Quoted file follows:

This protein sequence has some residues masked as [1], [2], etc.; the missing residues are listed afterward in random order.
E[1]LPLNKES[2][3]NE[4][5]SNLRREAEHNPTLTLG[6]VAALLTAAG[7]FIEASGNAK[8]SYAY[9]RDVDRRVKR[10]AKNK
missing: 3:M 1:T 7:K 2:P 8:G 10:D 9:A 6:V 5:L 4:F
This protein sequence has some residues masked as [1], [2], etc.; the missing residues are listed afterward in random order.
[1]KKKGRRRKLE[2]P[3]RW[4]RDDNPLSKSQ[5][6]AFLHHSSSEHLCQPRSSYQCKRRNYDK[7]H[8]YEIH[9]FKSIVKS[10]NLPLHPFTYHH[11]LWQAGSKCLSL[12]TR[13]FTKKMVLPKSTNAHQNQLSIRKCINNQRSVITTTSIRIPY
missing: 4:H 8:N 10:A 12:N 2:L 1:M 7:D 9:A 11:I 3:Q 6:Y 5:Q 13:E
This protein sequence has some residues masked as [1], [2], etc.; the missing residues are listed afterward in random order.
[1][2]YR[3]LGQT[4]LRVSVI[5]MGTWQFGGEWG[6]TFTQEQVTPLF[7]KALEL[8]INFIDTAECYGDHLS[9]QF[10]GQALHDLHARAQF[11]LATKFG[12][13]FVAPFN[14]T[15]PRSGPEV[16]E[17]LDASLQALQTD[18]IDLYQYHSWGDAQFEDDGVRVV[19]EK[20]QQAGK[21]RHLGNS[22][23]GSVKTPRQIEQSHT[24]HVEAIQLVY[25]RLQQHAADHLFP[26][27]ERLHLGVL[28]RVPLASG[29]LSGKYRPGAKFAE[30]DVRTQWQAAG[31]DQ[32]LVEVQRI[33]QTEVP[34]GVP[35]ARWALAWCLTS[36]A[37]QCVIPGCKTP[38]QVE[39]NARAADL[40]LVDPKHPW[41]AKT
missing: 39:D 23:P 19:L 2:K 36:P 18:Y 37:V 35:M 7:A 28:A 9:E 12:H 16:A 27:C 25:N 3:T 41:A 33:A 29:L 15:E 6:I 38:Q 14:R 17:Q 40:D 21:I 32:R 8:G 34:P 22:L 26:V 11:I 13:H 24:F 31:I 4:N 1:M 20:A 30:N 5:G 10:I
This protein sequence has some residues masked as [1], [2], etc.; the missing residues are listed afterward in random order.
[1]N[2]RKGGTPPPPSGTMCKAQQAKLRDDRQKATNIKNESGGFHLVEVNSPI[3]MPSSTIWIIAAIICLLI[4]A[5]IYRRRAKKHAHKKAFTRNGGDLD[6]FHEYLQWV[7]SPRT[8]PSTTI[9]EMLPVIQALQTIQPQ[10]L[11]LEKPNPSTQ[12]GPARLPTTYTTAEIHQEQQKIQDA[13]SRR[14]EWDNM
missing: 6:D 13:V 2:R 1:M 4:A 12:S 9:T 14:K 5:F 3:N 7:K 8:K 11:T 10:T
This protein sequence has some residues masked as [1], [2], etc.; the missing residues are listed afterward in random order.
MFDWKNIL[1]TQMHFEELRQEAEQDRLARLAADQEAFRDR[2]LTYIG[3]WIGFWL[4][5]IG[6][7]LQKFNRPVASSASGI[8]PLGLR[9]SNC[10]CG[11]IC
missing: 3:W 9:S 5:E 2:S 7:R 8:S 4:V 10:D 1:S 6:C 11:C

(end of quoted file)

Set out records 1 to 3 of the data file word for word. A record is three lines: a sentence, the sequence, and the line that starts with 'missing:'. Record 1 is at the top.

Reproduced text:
This protein sequence has some residues masked as [1], [2], etc.; the missing residues are listed afterward in random order.
E[1]LPLNKES[2][3]NE[4][5]SNLRREAEHNPTLTLG[6]VAALLTAAG[7]FIEASGNAK[8]SYAY[9]RDVDRRVKR[10]AKNK
missing: 3:M 1:T 7:K 2:P 8:G 10:D 9:A 6:V 5:L 4:F
This protein sequence has some residues masked as [1], [2], etc.; the missing residues are listed afterward in random order.
[1]KKKGRRRKLE[2]P[3]RW[4]RDDNPLSKSQ[5][6]AFLHHSSSEHLCQPRSSYQCKRRNYDK[7]H[8]YEIH[9]FKSIVKS[10]NLPLHPFTYHH[11]LWQAGSKCLSL[12]TR[13]FTKKMVLPKSTNAHQNQLSIRKCINNQRSVITTTSIRIPY
missing: 4:H 8:N 10:A 12:N 2:L 1:M 7:D 9:A 11:I 3:Q 6:Y 5:Q 13:E
This protein sequence has some residues masked as [1], [2], etc.; the missing residues are listed afterward in random order.
[1][2]YR[3]LGQT[4]LRVSVI[5]MGTWQFGGEWG[6]TFTQEQVTPLF[7]KALEL[8]INFIDTAECYGDHLS[9]QF[10]GQALHDLHARAQF[11]LATKFG[12][13]FVAPFN[14]T[15]PRSGPEV[16]E[17]LDASLQALQTD[18]IDLYQYHSWGDAQFEDDGVRVV[19]EK[20]QQAGK[21]RHLGNS[22][23]GSVKTPRQIEQSHT[24]HVEAIQLVY[25]RLQQHAADHLFP[26][27]ERLHLGVL[28]RVPLASG[29]LSGKYRPGAKFAE[30]DVRTQWQAAG[31]DQ[32]LVEVQRI[33]QTEVP[34]GVP[35]ARWALAWCLTS[36]A[37]QCVIPGCKTP[38]QVE[39]NARAADL[40]LVDPKHPW[41]AKT
missing: 39:D 23:P 19:L 2:K 36:P 18:Y 37:V 35:M 7:A 28:A 9:E 12:H 16:A 27:C 25:N 3:T 41:A 33:A 29:L 15:E 6:I 38:Q 14:R 17:Q 40:D 21:I 32:R 8:G 34:P 22:L 26:V 11:I 13:H 24:F 31:I 4:N 1:M 20:A 30:N 5:G 10:I